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Indiana in the Civil War

During the Civil War, citizens of Indiana found themselves starkly divided. Although Indiana was one of the first states to join the Union cause, many residents were sympathetic to the Confederates, and became increasingly critical and hostile to the Indiana war effort, especially after Lincoln’s Emancipation Proclamation reframed the war as being more explicitly about the eradication of slavery. Neither Democrats nor Republicans in Indiana at that time were supportive of changing the status quo for black Americans–in fact, both parties voted to bar blacks from entering the state in the 1851 constitution.

Towards the middle of the war, divisions between Indiana’s Union forces and the “peace” Democrats grew increasingly violent. In response to reports of treasonous plots against the Indiana government by secret societies such as the Knights of the Golden Order and the Sons of Liberty, Indiana Governor Oliver P. Morton arrested and detained members and suspected Confederate sympathizers without the writ of habeas corpus. These societies supported the servitude of blacks, decentralized government, and most also pledged the right to take up arms against an unjust government. Many had active militia wings.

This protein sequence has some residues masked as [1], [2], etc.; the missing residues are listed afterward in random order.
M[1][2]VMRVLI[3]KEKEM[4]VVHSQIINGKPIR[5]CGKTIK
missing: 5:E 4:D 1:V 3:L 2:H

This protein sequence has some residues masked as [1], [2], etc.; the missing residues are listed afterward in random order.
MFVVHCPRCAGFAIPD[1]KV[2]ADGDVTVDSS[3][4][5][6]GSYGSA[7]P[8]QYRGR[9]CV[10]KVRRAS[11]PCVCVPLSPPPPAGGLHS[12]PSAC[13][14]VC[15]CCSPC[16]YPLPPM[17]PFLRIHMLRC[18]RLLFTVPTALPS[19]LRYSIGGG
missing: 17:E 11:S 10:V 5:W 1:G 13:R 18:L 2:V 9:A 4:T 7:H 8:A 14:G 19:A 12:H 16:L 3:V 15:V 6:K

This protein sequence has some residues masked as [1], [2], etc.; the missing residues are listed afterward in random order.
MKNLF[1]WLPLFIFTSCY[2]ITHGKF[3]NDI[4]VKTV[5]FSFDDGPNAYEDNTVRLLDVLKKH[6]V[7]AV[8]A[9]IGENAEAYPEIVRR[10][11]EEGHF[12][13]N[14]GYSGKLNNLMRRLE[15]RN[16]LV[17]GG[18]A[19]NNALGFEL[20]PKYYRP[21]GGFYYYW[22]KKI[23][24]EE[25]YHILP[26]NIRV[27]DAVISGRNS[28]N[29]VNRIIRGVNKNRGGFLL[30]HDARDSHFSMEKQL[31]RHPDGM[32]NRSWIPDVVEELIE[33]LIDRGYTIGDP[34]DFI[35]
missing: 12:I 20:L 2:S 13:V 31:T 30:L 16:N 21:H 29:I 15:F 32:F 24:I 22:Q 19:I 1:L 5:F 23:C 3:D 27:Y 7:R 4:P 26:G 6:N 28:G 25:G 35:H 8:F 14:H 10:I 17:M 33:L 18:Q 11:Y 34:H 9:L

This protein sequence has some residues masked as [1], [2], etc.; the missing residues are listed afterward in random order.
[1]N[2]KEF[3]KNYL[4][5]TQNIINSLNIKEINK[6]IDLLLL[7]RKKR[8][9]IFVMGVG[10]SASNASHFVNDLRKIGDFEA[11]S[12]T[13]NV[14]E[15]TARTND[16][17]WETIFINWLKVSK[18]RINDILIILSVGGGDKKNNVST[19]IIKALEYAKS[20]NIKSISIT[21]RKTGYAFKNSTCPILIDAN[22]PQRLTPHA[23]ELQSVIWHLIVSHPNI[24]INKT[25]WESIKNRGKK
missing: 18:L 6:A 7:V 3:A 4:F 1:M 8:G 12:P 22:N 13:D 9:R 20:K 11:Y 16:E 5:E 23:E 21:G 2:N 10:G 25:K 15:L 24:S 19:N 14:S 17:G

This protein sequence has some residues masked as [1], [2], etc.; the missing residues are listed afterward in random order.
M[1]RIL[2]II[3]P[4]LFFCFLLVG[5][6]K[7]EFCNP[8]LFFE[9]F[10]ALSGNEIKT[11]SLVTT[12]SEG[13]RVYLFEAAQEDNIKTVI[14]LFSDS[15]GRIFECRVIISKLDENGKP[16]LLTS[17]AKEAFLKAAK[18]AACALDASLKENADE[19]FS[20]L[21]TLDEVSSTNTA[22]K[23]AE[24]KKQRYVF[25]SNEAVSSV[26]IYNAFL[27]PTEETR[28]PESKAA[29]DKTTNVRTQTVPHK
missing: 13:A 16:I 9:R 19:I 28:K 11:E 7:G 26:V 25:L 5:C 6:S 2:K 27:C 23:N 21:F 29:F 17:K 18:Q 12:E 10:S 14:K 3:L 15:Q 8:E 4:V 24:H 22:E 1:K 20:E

From 1863 through the end of the war, there were signs of violent resistance against the government, including frequent riots and arson. In May of 63′ a squadron of soldiers was sent to arrest the editors of the Huntington Sentinel for their criticism of Lincoln and the war effort. They were prevented from doing so by a force of several hundred armed men.


In 1860, the year before the war began…

  • Indiana’s population was 1,350,000 (compared to over  6,500,000 today).
  • Indiana had more residents of southern ancestry than any other northern state.
  • More than half the population still lived in log cabins.
  •  Union Township’s votes were split between Lincoln (R) and Douglas (D). (118 votes for Lincoln and 120 for Douglas)

 Indiana’s military forces

  • Approximately 200,000 Indiana residents fought in the Civil War
  • Indiana had 3 drafts–one in 1862 and two in 1864. The total draft required from Marshall County was 539.
  • Over 27,000 soldiers lost their lives through injury and disease.
  • Nearly 11,000 soldiers, or about 5 percent, deserted.
  • Towards the middle of the war, burnout and resistance to the Emancipation Proclamation contributed to a desertion rate three times higher than it had been at the initial draft.
  • Although verifiable numbers are unknown, reports from government officials at the time estimated secret society membership in Indiana at between 50,000 and 125,000.

Indiana’s War Governor, Oliver P. Morton

  • Governor Morton was a close ally of Lincoln’s and a strong supporter of the union cause.
  • Morton faced strong obstructionism within the legislature towards the middle of the war from Democrats who objected to the changing focus of the war on ending slavery and the length and costs of the struggle.